COPD False Positive Diagnosis Found in the Majority of Study Cases

COPD diagnosis
COPD diagnosis
COPD is prone to false positive diagnoses.

Chronic obstructive pulmonary disease (COPD) is prone to false positive diagnosis, according to an article published in CHEST. Misdiagnosed individuals may be at risk for adverse side effects from respiratory medication.

This study included 16,177 participants from 20 countries enlisted in the Burden of Obstructive Lung Disease (BOLD) study, an ongoing population-based survey that uses questionnaires. COPD false positive diagnosis was defined as unobstructed postbronchodilator spirometry (forced expiratory volume in 1 second/forced vital capacity>lower limit of normal [FEV1/FVC>LLN]) following a COPD diagnosis. A ratio of FEV1/FVC <0.7 was used as a fixed value in further analyses. Comparisons among baseline characteristics were performed using the t-test, Mann-Whitney U-test, and Chi-square test.

Of the study population, 5.7% (n=919) had been diagnosed with COPD. In this group, 61.9% (n=569) showed unobstructed postbronchodilator spirometry, indicating a false positive diagnosis. There was a 45.7% rate of reported respiratory medication use in the last 12 months in those individuals with a false positive diagnosis, and a 34.4% rate after excluding those with asthma. The fixed ratio FEV1/FVC <0.7 yielded a similar false positive rate of 55.3%. In a subgroup analysis excluding those who reported a chronic bronchitis or emphysema diagnosis, 37.7% showed no limitation in airflow. False positive COPD diagnosis was more common in high-income countries (4.9%) than in low-middle income countries (1.9%). Overdiagnosis was also more likely in individuals with higher education levels, wheeze, concomitant heart disease or asthma, cough with phlegm, smoking (current or former), and female sex.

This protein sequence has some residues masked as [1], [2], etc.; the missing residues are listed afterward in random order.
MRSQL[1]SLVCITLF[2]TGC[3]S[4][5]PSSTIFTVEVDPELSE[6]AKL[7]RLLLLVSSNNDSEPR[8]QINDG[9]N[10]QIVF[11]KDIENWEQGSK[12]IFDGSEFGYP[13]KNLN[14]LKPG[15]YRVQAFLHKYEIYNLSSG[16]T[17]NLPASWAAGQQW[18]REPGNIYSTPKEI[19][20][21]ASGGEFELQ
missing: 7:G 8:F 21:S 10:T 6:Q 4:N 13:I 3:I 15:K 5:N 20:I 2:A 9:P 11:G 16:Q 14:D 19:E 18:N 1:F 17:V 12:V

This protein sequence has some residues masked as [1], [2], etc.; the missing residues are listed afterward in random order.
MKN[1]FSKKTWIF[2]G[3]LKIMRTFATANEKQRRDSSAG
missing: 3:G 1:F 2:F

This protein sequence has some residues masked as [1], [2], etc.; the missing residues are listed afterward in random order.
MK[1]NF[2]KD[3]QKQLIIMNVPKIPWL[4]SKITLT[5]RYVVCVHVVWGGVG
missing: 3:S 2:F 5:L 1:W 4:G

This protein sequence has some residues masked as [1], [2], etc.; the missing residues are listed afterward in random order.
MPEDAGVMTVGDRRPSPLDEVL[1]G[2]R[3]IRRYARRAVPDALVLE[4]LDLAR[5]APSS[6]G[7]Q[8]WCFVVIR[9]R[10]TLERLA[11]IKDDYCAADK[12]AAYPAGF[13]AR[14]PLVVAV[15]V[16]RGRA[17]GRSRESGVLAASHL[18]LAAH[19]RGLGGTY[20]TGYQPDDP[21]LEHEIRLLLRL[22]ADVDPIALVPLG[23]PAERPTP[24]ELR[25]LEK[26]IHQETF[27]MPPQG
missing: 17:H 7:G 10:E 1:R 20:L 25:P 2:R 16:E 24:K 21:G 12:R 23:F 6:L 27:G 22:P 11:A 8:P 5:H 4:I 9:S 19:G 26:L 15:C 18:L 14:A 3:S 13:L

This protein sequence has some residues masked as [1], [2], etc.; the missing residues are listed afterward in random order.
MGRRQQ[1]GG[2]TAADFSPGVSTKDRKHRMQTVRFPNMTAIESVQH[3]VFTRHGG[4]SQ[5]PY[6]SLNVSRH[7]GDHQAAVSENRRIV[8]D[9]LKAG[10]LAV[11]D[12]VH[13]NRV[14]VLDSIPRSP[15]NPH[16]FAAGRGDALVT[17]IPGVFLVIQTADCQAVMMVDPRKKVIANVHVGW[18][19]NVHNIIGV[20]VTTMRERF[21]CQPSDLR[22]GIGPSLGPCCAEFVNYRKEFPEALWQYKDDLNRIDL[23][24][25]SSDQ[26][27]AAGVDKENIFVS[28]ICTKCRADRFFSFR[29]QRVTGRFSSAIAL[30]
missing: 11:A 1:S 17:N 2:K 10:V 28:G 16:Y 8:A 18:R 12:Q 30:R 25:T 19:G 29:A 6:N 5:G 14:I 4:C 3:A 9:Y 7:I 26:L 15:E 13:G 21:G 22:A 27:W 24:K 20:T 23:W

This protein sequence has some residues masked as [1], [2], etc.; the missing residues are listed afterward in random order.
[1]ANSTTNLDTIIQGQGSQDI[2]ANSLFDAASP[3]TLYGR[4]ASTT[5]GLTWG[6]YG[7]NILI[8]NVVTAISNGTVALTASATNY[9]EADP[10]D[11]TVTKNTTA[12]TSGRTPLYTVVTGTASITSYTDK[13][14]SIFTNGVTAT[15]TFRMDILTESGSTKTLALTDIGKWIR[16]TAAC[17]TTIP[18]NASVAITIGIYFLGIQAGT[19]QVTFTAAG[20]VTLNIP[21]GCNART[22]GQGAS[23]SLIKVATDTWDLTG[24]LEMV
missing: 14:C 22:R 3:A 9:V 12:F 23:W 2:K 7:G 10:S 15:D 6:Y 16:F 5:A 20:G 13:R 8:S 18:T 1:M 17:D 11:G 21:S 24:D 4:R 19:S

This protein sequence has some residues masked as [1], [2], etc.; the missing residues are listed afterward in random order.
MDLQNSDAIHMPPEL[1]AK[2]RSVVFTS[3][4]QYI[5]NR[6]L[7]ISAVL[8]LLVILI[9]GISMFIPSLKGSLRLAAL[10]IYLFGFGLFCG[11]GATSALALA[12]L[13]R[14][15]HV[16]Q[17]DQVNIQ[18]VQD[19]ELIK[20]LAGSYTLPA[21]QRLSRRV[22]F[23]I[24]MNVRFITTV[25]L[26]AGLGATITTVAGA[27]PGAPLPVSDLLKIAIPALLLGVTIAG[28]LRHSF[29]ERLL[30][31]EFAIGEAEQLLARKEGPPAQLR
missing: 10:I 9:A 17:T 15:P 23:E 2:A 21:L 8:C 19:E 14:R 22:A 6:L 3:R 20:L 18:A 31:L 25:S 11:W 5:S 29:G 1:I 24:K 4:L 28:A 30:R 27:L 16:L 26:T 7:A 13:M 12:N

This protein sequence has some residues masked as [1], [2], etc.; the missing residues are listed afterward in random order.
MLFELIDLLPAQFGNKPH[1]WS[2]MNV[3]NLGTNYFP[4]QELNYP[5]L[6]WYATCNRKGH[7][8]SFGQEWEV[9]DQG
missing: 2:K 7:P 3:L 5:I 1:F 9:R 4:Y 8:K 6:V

These results are limited by potential overestimation of defining previous COPD diagnosis as self-reported physician-diagnosed COPD.

The researchers concluded that “Every effort should be made to encourage the use of high-quality spirometry to support the diagnosis for COPD and appropriate use of medications.”

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Disclosures: The BOLD program received funding from Aventis, AstraZeneca, Boehringer-Ingelheim, Chiesi, GlaxoSmithKline, Merck, Novartis, Pfizer, and Schering-Plough. Some authors report pharmaceutical financial associations. For a full list of author disclosures, please see the reference.


Sator L, Horner A, Studnicka M, et al; for the BOLD Collaborative Research Group. Overdiagnosis of COPD in subjects with unobstructed spirometry – a BOLD analysis [published online January 31, 2019]. CHEST. doi:10.1016/j.chest.2019.01.015